The diversity of jet cards has never been wider with more options and more programs from pay as you go membership to global products

 

When Sentient Jet pioneered the jet card in the late 1990s, the jet card was a defined and narrow niche. Sold in increments of 25 hours, the jet card was thought of specifically for folks who flew privately between 25 and 49 hours over the course of one to two years. The offerings were based on private jets alone. Wow, times have changed. Today there are over 35 providers and more than 250 programs. Private Jet Card Comparisons has identified over 65 variables that differentiate the offerings. What’s more, you can now find programs offering turboprops and even piston aircraft up to airliner size jet access. 

 

What’s spurring the growth of jet cards?

 

Coming out of the 2008 recession, the number of orders for new private jets plummeted, the inventory of used jets for sale spiked and fractional ownership, a hot spot before the downturn cooled, in part because the residual value of shares dropped with the market and there was less interest in commitments of three to five years.

 

At the same time, the need for private aviation solutions was increasing. Increased security at airports meant more wasted time while commercial airlines continued to cut service standards and flights to many smaller communities dropped. Airlines restructured their hub operations with longer connections. What would have been a 90-minute nonstop flight or perhaps even four or five hours by commercial airline stretched to a whole day affair. Airline mergers meant less capacity meaning when there are cancellations, including weather disruptions the next available seat might be a day or more away.

 

Airlines also cracked down on carry-on baggage to help drive more fees from checked baggage. It meant for business travelers more wait time on arrival and it made it harder to bring onboard large business presentations and displays. Traveling with families became a real ordeal – trying to bring baby formula through checkpoints. And nobody likes having their carry-on baggage unpacked by government employees for everyone to see at security checkpoints.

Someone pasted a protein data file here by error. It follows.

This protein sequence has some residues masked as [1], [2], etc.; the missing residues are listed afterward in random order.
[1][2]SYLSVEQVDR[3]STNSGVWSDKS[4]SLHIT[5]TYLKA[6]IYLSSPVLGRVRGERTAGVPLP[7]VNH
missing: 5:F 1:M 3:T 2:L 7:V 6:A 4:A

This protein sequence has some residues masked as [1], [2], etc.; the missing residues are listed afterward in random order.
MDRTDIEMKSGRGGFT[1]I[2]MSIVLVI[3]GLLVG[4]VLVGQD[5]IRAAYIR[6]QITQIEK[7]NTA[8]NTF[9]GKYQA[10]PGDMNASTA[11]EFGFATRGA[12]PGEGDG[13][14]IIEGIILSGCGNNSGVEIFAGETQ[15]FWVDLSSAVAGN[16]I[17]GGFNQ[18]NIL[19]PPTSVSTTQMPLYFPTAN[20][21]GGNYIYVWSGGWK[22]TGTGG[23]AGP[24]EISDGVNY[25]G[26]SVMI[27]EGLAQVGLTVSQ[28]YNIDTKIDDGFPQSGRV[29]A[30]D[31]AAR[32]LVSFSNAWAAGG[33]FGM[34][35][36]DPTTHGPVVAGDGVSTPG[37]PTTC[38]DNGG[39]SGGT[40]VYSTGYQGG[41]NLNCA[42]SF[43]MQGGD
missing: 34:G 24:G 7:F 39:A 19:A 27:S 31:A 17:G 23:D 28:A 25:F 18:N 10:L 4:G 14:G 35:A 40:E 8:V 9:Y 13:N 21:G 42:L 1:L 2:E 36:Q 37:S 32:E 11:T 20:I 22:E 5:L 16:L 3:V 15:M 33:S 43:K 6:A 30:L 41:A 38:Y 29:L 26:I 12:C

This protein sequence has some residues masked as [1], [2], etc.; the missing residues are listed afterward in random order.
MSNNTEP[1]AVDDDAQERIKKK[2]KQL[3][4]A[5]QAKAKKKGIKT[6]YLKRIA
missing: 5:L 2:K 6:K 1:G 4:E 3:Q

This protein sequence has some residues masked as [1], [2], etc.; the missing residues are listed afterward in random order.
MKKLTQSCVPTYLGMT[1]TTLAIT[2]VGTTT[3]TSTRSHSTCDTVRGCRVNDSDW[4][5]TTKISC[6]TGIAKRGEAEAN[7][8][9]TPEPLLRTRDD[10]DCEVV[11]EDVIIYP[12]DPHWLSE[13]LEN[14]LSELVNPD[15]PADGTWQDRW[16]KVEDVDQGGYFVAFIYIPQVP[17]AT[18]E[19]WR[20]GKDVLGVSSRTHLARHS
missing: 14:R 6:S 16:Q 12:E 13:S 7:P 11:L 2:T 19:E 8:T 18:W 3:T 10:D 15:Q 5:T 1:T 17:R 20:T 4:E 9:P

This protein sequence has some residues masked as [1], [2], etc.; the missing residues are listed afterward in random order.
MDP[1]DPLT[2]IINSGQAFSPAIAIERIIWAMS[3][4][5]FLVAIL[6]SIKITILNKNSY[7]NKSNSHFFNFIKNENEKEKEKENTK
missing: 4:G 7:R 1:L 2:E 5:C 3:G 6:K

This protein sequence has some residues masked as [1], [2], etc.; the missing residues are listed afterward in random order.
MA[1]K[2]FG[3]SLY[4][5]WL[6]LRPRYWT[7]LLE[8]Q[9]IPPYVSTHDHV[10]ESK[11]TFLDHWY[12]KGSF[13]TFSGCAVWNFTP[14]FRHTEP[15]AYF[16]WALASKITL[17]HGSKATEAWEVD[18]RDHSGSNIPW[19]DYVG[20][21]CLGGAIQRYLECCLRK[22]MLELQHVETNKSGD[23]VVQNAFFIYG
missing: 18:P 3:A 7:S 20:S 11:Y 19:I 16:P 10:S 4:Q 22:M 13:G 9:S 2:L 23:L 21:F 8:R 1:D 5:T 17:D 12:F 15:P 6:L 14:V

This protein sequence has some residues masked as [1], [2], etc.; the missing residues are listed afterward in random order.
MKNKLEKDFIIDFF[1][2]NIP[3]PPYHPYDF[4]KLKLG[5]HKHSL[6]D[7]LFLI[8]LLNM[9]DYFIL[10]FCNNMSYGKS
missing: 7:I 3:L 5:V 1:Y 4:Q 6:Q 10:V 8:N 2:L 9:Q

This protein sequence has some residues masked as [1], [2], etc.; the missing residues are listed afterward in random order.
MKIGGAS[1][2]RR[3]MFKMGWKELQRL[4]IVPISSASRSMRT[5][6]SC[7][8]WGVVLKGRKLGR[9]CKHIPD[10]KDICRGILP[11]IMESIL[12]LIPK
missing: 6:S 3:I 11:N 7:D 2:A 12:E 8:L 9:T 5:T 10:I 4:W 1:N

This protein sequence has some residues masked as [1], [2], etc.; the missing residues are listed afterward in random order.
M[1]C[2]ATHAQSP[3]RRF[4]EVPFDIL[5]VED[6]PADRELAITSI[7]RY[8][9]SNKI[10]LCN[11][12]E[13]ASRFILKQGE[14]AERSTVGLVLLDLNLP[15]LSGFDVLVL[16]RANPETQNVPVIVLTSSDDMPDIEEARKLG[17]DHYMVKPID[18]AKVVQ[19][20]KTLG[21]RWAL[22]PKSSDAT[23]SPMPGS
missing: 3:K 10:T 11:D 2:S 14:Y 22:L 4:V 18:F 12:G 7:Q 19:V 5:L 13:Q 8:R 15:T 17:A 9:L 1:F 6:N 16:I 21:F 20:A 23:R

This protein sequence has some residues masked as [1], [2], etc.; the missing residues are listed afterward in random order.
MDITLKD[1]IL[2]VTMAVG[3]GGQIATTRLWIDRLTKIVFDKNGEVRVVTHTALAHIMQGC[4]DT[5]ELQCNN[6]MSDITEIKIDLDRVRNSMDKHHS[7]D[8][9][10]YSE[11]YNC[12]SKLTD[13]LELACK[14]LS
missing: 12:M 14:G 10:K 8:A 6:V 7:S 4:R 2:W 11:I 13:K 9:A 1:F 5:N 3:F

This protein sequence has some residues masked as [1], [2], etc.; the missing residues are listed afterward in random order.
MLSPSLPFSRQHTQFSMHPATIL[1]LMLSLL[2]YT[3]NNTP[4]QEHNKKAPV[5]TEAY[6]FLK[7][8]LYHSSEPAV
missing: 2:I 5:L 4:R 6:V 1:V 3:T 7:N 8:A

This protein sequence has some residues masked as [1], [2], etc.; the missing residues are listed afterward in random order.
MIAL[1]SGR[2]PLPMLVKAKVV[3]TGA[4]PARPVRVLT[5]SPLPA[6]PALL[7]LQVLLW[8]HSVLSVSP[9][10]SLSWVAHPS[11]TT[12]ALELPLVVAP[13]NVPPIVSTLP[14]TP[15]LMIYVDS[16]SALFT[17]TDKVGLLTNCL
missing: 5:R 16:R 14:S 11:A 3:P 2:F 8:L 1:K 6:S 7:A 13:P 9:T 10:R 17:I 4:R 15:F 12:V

Business executives and affluent families wanted something that filled the gap between time-consuming on-demand charter which generally takes several hours of work for each trip and the long-term commitment of full and fractional ownership. The result is you can now find jet card programs starting at just 10 hours and up to 100 hours. Wheels Up and Jet Linx Aviation introduced membership models where you pay to join, but you then pay as you go, meaning you no longer had to fund cards in advance. The point of entry dropped from over $100,000 to under $20,000.

 

Other providers such as XOJET eschewed the traditional guaranteed fixed rate for one-way flights model by offering dynamic pricing options. On-demand charter brokers like to say that jet cards are more expensive – although research we’ve done shows it’s truly a mixed bag. Dynamic pricing means you could play the market for on-demand rates while still having the security a jet card program provides in terms of aircraft and flight crew sourcing standards and survey recovery guarantees.